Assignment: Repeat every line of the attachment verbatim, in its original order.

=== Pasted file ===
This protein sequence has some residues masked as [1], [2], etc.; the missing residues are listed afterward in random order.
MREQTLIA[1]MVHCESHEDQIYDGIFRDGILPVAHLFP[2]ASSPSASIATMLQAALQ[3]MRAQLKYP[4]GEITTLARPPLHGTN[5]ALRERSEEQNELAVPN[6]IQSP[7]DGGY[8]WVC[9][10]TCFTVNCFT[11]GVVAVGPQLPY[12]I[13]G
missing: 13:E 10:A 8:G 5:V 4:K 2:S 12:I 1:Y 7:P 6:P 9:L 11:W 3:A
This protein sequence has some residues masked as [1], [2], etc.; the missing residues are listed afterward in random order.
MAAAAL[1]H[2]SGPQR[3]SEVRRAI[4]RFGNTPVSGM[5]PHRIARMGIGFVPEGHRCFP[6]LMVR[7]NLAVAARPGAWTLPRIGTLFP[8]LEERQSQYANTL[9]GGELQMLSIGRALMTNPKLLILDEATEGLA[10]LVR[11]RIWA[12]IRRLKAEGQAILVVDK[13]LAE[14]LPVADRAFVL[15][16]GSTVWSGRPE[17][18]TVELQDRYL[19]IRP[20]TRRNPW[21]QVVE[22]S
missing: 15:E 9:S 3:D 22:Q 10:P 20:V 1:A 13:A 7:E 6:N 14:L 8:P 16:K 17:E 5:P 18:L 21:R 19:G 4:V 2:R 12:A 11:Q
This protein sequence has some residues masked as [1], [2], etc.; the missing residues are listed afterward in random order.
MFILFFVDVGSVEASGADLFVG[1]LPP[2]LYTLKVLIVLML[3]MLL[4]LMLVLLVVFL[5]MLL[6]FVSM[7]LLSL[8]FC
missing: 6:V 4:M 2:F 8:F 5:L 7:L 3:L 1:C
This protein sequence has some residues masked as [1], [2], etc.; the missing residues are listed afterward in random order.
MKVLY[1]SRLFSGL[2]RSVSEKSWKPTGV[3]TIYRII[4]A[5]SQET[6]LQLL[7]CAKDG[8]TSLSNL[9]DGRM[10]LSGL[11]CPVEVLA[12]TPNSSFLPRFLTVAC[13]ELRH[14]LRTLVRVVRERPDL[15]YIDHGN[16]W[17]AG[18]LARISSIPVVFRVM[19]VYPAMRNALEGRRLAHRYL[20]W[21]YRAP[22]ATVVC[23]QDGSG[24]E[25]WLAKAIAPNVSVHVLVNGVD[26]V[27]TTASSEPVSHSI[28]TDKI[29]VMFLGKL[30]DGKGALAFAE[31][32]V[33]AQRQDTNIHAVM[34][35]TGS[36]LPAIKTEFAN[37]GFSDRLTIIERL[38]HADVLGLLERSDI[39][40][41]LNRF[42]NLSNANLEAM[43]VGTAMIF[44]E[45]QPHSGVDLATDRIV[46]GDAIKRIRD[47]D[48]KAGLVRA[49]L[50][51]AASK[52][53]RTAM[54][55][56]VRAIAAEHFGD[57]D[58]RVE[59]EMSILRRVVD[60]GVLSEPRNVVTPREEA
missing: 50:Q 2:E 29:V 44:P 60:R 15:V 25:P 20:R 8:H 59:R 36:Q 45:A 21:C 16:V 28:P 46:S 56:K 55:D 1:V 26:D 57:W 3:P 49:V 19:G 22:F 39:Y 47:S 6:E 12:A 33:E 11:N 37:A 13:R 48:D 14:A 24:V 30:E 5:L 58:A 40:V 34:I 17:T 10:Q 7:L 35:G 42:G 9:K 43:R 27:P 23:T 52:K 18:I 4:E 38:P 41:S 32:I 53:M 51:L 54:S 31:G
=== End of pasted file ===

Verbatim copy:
This protein sequence has some residues masked as [1], [2], etc.; the missing residues are listed afterward in random order.
MREQTLIA[1]MVHCESHEDQIYDGIFRDGILPVAHLFP[2]ASSPSASIATMLQAALQ[3]MRAQLKYP[4]GEITTLARPPLHGTN[5]ALRERSEEQNELAVPN[6]IQSP[7]DGGY[8]WVC[9][10]TCFTVNCFT[11]GVVAVGPQLPY[12]I[13]G
missing: 13:E 10:A 8:G 5:V 4:K 2:S 12:I 1:Y 7:P 6:P 9:L 11:W 3:A
This protein sequence has some residues masked as [1], [2], etc.; the missing residues are listed afterward in random order.
MAAAAL[1]H[2]SGPQR[3]SEVRRAI[4]RFGNTPVSGM[5]PHRIARMGIGFVPEGHRCFP[6]LMVR[7]NLAVAARPGAWTLPRIGTLFP[8]LEERQSQYANTL[9]GGELQMLSIGRALMTNPKLLILDEATEGLA[10]LVR[11]RIWA[12]IRRLKAEGQAILVVDK[13]LAE[14]LPVADRAFVL[15][16]GSTVWSGRPE[17][18]TVELQDRYL[19]IRP[20]TRRNPW[21]QVVE[22]S
missing: 15:E 9:S 3:D 22:Q 10:P 20:V 1:A 13:A 7:E 6:N 14:L 8:P 16:K 17:E 5:P 18:L 21:R 19:G 4:V 2:R 12:A 11:Q
This protein sequence has some residues masked as [1], [2], etc.; the missing residues are listed afterward in random order.
MFILFFVDVGSVEASGADLFVG[1]LPP[2]LYTLKVLIVLML[3]MLL[4]LMLVLLVVFL[5]MLL[6]FVSM[7]LLSL[8]FC
missing: 6:V 4:M 2:F 8:F 5:L 7:L 3:L 1:C
This protein sequence has some residues masked as [1], [2], etc.; the missing residues are listed afterward in random order.
MKVLY[1]SRLFSGL[2]RSVSEKSWKPTGV[3]TIYRII[4]A[5]SQET[6]LQLL[7]CAKDG[8]TSLSNL[9]DGRM[10]LSGL[11]CPVEVLA[12]TPNSSFLPRFLTVAC[13]ELRH[14]LRTLVRVVRERPDL[15]YIDHGN[16]W[17]AG[18]LARISSIPVVFRVM[19]VYPAMRNALEGRRLAHRYL[20]W[21]YRAP[22]ATVVC[23]QDGSG[24]E[25]WLAKAIAPNVSVHVLVNGVD[26]V[27]TTASSEPVSHSI[28]TDKI[29]VMFLGKL[30]DGKGALAFAE[31][32]V[33]AQRQDTNIHAVM[34][35]TGS[36]LPAIKTEFAN[37]GFSDRLTIIERL[38]HADVLGLLERSDI[39][40][41]LNRF[42]NLSNANLEAM[43]VGTAMIF[44]E[45]QPHSGVDLATDRIV[46]GDAIKRIRD[47]D[48]KAGLVRA[49]L[50][51]AASK[52][53]RTAM[54][55][56]VRAIAAEHFGD[57]D[58]RVE[59]EMSILRRVVD[60]GVLSEPRNVVTPREEA
missing: 50:Q 2:E 29:V 44:P 60:R 15:V 25:P 20:R 8:H 59:R 36:Q 45:A 21:C 16:V 28:P 46:S 56:K 55:D 1:V 26:D 57:W 3:P 49:V 19:G 22:F 39:Y 47:S 6:E 12:A 33:E 11:N 37:A 13:R 48:D 14:A 24:V 30:E 5:L 58:A 40:V 34:I 17:T 10:Q 7:L 35:G 42:G 9:K 43:R 27:P 23:T 52:K 18:I 4:E 38:P 41:S 32:I 53:M 51:L 54:S 31:G